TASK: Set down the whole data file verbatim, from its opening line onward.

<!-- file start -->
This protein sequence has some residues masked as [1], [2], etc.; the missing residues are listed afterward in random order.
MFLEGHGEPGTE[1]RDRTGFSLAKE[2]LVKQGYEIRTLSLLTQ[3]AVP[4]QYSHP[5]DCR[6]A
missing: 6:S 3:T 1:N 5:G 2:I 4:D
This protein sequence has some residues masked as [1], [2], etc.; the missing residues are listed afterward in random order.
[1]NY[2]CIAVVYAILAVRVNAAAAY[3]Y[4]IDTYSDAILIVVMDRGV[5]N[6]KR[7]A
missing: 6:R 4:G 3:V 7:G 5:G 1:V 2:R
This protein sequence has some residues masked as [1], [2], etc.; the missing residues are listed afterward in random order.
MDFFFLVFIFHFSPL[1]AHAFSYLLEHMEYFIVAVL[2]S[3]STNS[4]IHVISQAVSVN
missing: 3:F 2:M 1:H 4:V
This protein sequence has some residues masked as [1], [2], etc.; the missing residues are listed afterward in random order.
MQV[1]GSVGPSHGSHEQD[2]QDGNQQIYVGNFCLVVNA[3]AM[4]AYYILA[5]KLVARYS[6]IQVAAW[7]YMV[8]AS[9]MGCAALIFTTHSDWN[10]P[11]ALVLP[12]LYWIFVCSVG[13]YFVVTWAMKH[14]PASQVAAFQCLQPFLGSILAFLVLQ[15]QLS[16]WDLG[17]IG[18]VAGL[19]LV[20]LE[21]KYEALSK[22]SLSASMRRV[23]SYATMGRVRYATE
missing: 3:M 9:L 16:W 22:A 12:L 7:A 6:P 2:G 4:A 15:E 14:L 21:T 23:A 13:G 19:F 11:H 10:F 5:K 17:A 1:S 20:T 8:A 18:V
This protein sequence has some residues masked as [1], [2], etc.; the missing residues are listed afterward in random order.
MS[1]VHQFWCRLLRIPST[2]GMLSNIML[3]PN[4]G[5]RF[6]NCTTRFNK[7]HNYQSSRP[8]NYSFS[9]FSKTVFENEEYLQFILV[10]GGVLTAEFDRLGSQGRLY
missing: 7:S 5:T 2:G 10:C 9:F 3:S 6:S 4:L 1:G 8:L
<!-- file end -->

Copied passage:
This protein sequence has some residues masked as [1], [2], etc.; the missing residues are listed afterward in random order.
MFLEGHGEPGTE[1]RDRTGFSLAKE[2]LVKQGYEIRTLSLLTQ[3]AVP[4]QYSHP[5]DCR[6]A
missing: 6:S 3:T 1:N 5:G 2:I 4:D
This protein sequence has some residues masked as [1], [2], etc.; the missing residues are listed afterward in random order.
[1]NY[2]CIAVVYAILAVRVNAAAAY[3]Y[4]IDTYSDAILIVVMDRGV[5]N[6]KR[7]A
missing: 6:R 4:G 3:V 7:G 5:G 1:V 2:R
This protein sequence has some residues masked as [1], [2], etc.; the missing residues are listed afterward in random order.
MDFFFLVFIFHFSPL[1]AHAFSYLLEHMEYFIVAVL[2]S[3]STNS[4]IHVISQAVSVN
missing: 3:F 2:M 1:H 4:V
This protein sequence has some residues masked as [1], [2], etc.; the missing residues are listed afterward in random order.
MQV[1]GSVGPSHGSHEQD[2]QDGNQQIYVGNFCLVVNA[3]AM[4]AYYILA[5]KLVARYS[6]IQVAAW[7]YMV[8]AS[9]MGCAALIFTTHSDWN[10]P[11]ALVLP[12]LYWIFVCSVG[13]YFVVTWAMKH[14]PASQVAAFQCLQPFLGSILAFLVLQ[15]QLS[16]WDLG[17]IG[18]VAGL[19]LV[20]LE[21]KYEALSK[22]SLSASMRRV[23]SYATMGRVRYATE
missing: 3:M 9:L 16:W 22:A 12:L 7:A 6:P 2:G 4:A 15:E 14:L 21:T 23:A 13:G 19:F 11:H 10:F 5:K 17:A 1:S 20:T 8:A 18:V
This protein sequence has some residues masked as [1], [2], etc.; the missing residues are listed afterward in random order.
MS[1]VHQFWCRLLRIPST[2]GMLSNIML[3]PN[4]G[5]RF[6]NCTTRFNK[7]HNYQSSRP[8]NYSFS[9]FSKTVFENEEYLQFILV[10]GGVLTAEFDRLGSQGRLY
missing: 7:S 5:T 2:G 10:C 9:F 3:S 6:S 4:L 1:G 8:L